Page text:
Secure Daughters Confident Sons - Book Review

Some people think there are no differences between boys and girls when they are born except for “plumbing”.  Others are extreme in thinking a boy must be “Macho Joe” or a girl must be a sweet “Pretty in Pink”.  The book Secure Daughters Confident Sons by Glenn T. Stanton claims to explore the vast terrain somewhere between the two different views in order to “help you teach your child to navigate between the two extreme views of identity in our culture today.”

The author failed to live up to his claim.  Using more references to movies and pop culture than the Bible, the author draws broad, sweeping generalizations about the differences between boys and girls.  Based more on stereotype than scientific research, he stated his opinions in a factual and authoritative manner. While my experiences and observations tend to be in agreement with many of his, I found myself continually arguing with him in my head and thinking up exceptions to his points.  I tend to want to rebel when people put me in a box.

But I did find some value in the book, such as understanding that mothers parent differently than fathers and that we balance each other as God intended.  The book affirmed how gender differences affect marriage.  That’s all the book did for me though – it reaffirmed what I already knew in my experience to be true.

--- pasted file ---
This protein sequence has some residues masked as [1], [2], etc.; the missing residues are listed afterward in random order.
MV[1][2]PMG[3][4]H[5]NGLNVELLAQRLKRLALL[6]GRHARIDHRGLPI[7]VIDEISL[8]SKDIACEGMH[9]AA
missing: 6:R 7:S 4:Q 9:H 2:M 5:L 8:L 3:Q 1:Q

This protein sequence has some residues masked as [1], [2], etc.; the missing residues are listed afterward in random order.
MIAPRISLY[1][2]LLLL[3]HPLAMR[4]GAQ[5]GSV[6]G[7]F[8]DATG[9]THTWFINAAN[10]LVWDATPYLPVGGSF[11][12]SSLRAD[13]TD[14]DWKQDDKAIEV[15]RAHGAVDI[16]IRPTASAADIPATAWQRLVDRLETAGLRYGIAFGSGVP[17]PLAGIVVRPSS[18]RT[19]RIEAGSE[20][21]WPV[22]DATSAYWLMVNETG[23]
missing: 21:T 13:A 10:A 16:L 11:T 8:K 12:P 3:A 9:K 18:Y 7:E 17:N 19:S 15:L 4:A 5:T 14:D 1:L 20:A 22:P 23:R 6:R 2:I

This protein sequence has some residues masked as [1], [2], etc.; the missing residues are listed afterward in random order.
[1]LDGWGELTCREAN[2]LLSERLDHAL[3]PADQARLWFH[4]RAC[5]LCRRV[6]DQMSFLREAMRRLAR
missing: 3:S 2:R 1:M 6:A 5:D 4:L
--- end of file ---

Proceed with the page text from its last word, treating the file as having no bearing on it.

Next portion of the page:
Even though I am raising a boy and a girl who fit the gender molds in this book, I was disappointed in that it merely reinforced the stereotypical extreme rather than exploring how to reinforce gender qualities in a world where it is more politically correct to ignore differences.  I did not come away with any practical application for parenting or any ideas for spiritually training my children.

Disclaimer: I received a complimentary copy of this book from WaterBrook Multnomah Publishing Group in exchange for this review. The opinions I have expressed herein are my own, obviously.


  1. Thank you for the honest review.
    The title itself speaks of important attributes we strongly desire for our kids' development.

    I am especially keen to learn more and look at new perspectives about what makes them tick and how to enhance their self-development.

  2. Thanks for the helpful and honest review. The title of the book intrigued me, so it is good to read someone's honest appraisal of it before spending money! Thanks.

  3. okay, maybe it wasn't THAT bad. I have read plenty of other books that said the same kinds of things in a better way (like "Bringing Up Boys/Girls") but if the subject matter interests you or if you never read these types of books before, then I recommend it!